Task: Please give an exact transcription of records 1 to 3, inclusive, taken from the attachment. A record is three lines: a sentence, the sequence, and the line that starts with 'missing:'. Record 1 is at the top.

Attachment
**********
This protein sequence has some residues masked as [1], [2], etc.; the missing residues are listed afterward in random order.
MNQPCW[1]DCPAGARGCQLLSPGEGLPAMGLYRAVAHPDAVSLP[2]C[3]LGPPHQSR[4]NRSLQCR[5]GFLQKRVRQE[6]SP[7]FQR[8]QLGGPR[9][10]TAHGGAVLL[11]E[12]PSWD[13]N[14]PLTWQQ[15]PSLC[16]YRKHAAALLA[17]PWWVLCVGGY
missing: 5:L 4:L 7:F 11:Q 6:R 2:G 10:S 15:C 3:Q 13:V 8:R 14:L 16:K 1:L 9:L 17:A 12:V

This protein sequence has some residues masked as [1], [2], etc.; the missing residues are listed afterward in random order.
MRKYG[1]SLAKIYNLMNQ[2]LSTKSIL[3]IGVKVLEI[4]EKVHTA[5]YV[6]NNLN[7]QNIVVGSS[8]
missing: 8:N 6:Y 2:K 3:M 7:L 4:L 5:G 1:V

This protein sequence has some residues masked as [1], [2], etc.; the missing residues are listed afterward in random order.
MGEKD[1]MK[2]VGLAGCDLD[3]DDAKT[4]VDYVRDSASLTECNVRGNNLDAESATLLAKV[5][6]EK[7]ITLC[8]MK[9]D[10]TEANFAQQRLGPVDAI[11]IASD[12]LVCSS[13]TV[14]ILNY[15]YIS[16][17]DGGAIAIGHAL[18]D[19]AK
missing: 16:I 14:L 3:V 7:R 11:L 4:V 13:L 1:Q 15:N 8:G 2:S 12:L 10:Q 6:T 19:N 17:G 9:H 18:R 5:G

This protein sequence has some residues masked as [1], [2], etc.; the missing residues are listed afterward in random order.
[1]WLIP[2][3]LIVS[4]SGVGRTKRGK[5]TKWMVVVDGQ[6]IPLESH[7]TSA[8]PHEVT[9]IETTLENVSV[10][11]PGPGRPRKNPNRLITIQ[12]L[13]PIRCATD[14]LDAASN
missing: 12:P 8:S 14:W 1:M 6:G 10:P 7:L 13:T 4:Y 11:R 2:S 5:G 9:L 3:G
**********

This protein sequence has some residues masked as [1], [2], etc.; the missing residues are listed afterward in random order.
MNQPCW[1]DCPAGARGCQLLSPGEGLPAMGLYRAVAHPDAVSLP[2]C[3]LGPPHQSR[4]NRSLQCR[5]GFLQKRVRQE[6]SP[7]FQR[8]QLGGPR[9][10]TAHGGAVLL[11]E[12]PSWD[13]N[14]PLTWQQ[15]PSLC[16]YRKHAAALLA[17]PWWVLCVGGY
missing: 5:L 4:L 7:F 11:Q 6:R 2:G 10:S 15:C 3:Q 13:V 8:R 14:L 16:K 1:L 9:L 17:A 12:V

This protein sequence has some residues masked as [1], [2], etc.; the missing residues are listed afterward in random order.
MRKYG[1]SLAKIYNLMNQ[2]LSTKSIL[3]IGVKVLEI[4]EKVHTA[5]YV[6]NNLN[7]QNIVVGSS[8]
missing: 8:N 6:Y 2:K 3:M 7:L 4:L 5:G 1:V

This protein sequence has some residues masked as [1], [2], etc.; the missing residues are listed afterward in random order.
MGEKD[1]MK[2]VGLAGCDLD[3]DDAKT[4]VDYVRDSASLTECNVRGNNLDAESATLLAKV[5][6]EK[7]ITLC[8]MK[9]D[10]TEANFAQQRLGPVDAI[11]IASD[12]LVCSS[13]TV[14]ILNY[15]YIS[16][17]DGGAIAIGHAL[18]D[19]AK
missing: 16:I 14:L 3:V 7:R 11:L 4:V 13:L 1:Q 15:N 8:G 2:S 12:L 10:Q 6:T 19:N 17:G 9:H 18:R 5:G